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BREAKING MYTH: South Africa's role in their own misfortune

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Last updated on 22 Mar 2023 | 08:19 AM
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BREAKING MYTH: South Africa's role in their own misfortune

Misfortune or their own undoing? We revisit the 1992 World Cup semi-final to unravel South Africa's role in a strange exit

Here's a classical case of the scoreboard not telling you the whole story

We have grown up on the legend that South Africa were robbed in the 1992 World Cup semifinal when the rain rule adjusted their target to 22 runs off 1 ball from the position of requiring 22 runs off 13 balls. While it may sound like unfair treatment towards the Proteas, a deeper look will tell you that they were partly themselves to be blamed for the situation while England deserved to win. 

Let’s understand the rain rule first to begin. 

To clear the confusion, it wasn’t the infamous DL method (now known as DLS method), which only came into effect in 1997. This World Cup had a special rain rule. According to this, the least productive over in the first innings will decide the target reduced in the second innings.

For example, if the least scoring over in the first innings is 2 runs, then in the case of one-over reduction in the second innings, the target would be reduced by 2 runs. If the second least scoring over is 3 runs, then a total of 5 runs will be deducted from the original target in case of a two-over reduction. SA bowled two maidens that day while bowling first. Hence, when two overs were reduced, no run was deducted and the target was evaluated from 22 off 13 balls to 22 off 1 ball. Although, this was unfortunate for South Africa as this was based on something they did right.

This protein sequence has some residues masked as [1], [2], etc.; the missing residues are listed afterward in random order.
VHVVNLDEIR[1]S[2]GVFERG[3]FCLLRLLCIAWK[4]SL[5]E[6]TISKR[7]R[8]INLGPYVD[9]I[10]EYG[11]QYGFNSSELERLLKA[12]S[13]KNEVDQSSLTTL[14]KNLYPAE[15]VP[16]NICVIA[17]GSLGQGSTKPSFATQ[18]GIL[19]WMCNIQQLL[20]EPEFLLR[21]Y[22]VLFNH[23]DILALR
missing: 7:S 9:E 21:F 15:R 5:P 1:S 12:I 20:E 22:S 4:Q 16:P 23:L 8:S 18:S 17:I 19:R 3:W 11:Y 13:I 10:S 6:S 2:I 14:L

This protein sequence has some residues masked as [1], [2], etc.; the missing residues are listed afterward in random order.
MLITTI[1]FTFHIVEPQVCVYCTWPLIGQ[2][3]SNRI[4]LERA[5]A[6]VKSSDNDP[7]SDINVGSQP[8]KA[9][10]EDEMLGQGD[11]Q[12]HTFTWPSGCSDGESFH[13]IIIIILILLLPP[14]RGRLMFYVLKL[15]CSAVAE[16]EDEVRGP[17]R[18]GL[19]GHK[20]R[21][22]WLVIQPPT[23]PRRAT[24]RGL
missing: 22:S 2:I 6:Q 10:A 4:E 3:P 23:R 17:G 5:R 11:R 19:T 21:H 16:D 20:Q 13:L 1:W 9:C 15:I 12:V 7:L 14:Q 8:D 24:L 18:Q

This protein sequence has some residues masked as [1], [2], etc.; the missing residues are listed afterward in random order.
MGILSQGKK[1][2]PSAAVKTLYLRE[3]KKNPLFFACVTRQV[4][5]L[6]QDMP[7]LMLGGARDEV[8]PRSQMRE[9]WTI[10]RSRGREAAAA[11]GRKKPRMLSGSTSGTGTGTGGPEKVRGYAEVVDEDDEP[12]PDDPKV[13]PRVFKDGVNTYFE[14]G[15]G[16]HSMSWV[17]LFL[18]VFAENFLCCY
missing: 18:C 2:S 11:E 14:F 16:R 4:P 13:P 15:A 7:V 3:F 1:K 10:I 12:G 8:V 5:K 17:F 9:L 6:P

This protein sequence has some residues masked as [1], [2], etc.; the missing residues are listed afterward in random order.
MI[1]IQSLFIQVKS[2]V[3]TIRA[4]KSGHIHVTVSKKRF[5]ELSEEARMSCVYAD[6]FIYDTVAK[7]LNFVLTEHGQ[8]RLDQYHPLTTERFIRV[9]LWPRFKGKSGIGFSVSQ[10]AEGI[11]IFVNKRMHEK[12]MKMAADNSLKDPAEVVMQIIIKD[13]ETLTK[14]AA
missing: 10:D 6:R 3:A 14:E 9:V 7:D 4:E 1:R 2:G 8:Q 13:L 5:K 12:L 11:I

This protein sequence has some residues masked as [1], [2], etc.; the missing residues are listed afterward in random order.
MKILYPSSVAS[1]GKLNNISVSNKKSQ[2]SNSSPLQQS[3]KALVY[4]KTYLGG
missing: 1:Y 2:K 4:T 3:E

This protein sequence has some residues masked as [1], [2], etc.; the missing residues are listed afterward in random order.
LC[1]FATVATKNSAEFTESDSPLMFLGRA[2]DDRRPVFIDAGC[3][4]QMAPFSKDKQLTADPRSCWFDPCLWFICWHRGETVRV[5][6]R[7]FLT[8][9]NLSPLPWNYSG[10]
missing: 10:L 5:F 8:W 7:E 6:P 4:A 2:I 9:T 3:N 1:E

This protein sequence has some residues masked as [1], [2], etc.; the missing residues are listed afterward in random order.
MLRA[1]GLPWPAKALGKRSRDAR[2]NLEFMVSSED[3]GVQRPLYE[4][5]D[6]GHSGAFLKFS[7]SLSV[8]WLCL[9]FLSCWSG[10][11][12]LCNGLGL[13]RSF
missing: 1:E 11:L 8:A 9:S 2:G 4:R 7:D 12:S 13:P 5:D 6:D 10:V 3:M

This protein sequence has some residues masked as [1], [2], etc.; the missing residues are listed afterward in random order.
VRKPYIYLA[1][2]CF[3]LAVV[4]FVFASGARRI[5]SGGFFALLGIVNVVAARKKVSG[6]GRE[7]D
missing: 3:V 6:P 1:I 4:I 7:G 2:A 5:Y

The rain rule clearly favored the sides batting first. The forecast indicated chances of rain at night in Sydney. Yet, the South Africa skipper, Kepler Wessels elected to bowl. He said, "It is a risk we are prepared to take." Until this fixture, they had won all three out of three games batting second in the tournament. In comparison, their win percentage batting first lingered at 40%.  

But little did Wessels know that fate would never be on their side in the World Cup knockouts.

The second mistake, South Africa were slow in completing their overs. There was no extension in time play during that World Cup due to broadcasters' stubborn attitude. South Africa bowled only 45 overs in the allotted three and a half hours and that was it in the first innings. They were so slow, it almost looked intentional. 

England never had an idea how many overs they will get to bat, eventually not knowing when to accelerate. Meanwhile, South Africa knew they had 45 overs to bat. In the commentary box, Ian Chappell mentioned, "Now that is quite an advantage to the team that has offended." To make it worse, the Protea bowlers also delivered nine wides and six no-balls, bowling 15 extra deliveries and conceding 23 extras in total. 

Lastly, the broadcasters also had a role to play. There was a reserve day for that semifinal but they insisted to end the game that night.


Needing 22 off 13 balls, the players went off the field due to heavy rain. When they returned, the rain rule truncated the target to 22 off 7 balls. By the time the players arrived on the pitch, the giant screen showed the deficit to be 22 off 1 ball. The players were told about it on the field. 

Brian McMillan, on strike for the last ball, trudged off for a single and walked away in disgust, though he shook hands with the England skipper, Graham Gooch in a peaceful manner. It low-key reminded one of the helpless Brian McKechnie facing the underarm delivery in 1981.

The crowds booed at England but none of it was their fault. To South Africa’s credit, they stepped out to shake hands with England. They probably knew they were at some fault and despite the over-reduction, they might have had a chance to win if they had bowled their overs in time.


The DL method wasn't there. But interestingly, when calculations were made for that game after the DL method became operative, it was found out that South Africa's target after that rain break would still have been 22 runs off 1 ball.

All this happened on this day in 1992. 31 years down the line, luck has still evaded South Africa in knockout games and they are still looking for a World Cup. Much like this instance, rain has hindered them on numerous occasions but largely, they have had themselves to blame. 

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